Background: Rare diseases may result in motor impairment, which in turn may affect parenthood. Our purpose was to evaluate perinatal outcomes, parenting needs, mother-infant interactions and infant development in a set of volunteer women with motor impairment due to a rare disease. In a parenting support institution, we recruited a consecutive series of 22 volunteer pregnant women or young mothers, recorded perinatal outcomes, and followed mother-infant interaction and relationship and infant development up to 14 months postpartum. Cases with intellectual or psychic disability were not included.
Results: There were 11 genetic diseases (2 Spinal Muscular Atrophy, 1 Charcot-Marie-Tooth, 1 autosomal dominants myopathy, 1 mitochondrial disease, 2 Elhers-Danlos, 1 Friedreich ataxia, 1 spinocerebellar ataxia, 1 tetrahydrobiopterine deficiency,1 Ectrodactyly), and 11 rare non-genetic conditions (2 spine tumors, 2 strokes, 1 juvenile chronic arthritis, 3 birth injuries, 1 inflammatory myopathy, 1 congenital amputation, and 1 traumatic amputation). These resulted in 10 impairments of four limbs, 4 impairments of both lower limbs, 7 unilateral impairments, and one distal tremor. Social deprivation Epices score, Cutrona social support scale, Edinburg Postnatal Depression scale, and Spielberger State/Trait Anxiety Inventory were unremarkable. Perinatal outcome: 4 gestational diabetes, 1 pre-eclampsia, 9 caesareans, 6 assisted and 7 spontaneous vaginal deliveries, 20 term live-births and 2 premature deliveries (35-36 weeks). Twelve women declared they were self-sufficient for daily activities; six declared they were self-sufficient to provide basic care to their baby. Distribution of the Brunet-Lezine child development score was normal. The parent-infant relationship global assessment scale (PIR-GAS) was well adapted in 2 cases, adapted in 8, perturbed in 7, significantly perturbed in 2, and distressed in 3 (mean 71.8; 95% CI 49.6-93.9). This was unrelated to any somatic or emotional characteristics of the participants. Coding interactive behavior revealed that infant engagement was lower and infant avoidance greater than in controls (p < 0.05).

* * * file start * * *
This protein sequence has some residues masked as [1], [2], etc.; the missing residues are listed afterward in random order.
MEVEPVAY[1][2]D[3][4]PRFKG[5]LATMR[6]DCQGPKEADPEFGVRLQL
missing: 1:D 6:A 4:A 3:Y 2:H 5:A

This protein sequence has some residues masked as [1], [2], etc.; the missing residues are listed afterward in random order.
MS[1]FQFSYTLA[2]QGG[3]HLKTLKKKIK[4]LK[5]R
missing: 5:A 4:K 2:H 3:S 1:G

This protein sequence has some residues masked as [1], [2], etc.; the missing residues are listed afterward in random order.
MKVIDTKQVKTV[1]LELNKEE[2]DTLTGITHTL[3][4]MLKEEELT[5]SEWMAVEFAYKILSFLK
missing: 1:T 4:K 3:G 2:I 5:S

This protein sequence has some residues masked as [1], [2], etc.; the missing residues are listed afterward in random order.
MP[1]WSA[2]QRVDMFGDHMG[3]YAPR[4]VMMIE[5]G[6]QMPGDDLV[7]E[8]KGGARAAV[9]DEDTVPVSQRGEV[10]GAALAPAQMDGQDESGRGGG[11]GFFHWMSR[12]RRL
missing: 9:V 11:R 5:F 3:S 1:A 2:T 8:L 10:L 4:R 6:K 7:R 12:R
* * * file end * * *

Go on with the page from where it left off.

Conclusion: Infant development was normal, but mother-infant interactions were altered in half of the participants independently from the degree of motor impairment, underscoring the need for parenting support, even for parents who are self-sufficient in daily activities.
Keywords: Birth; Child development; Disability; Motherhood; Motor impairment Tetraplegia Hemiplegia Amputation; Parent-infant interaction and relationship; Rare disease.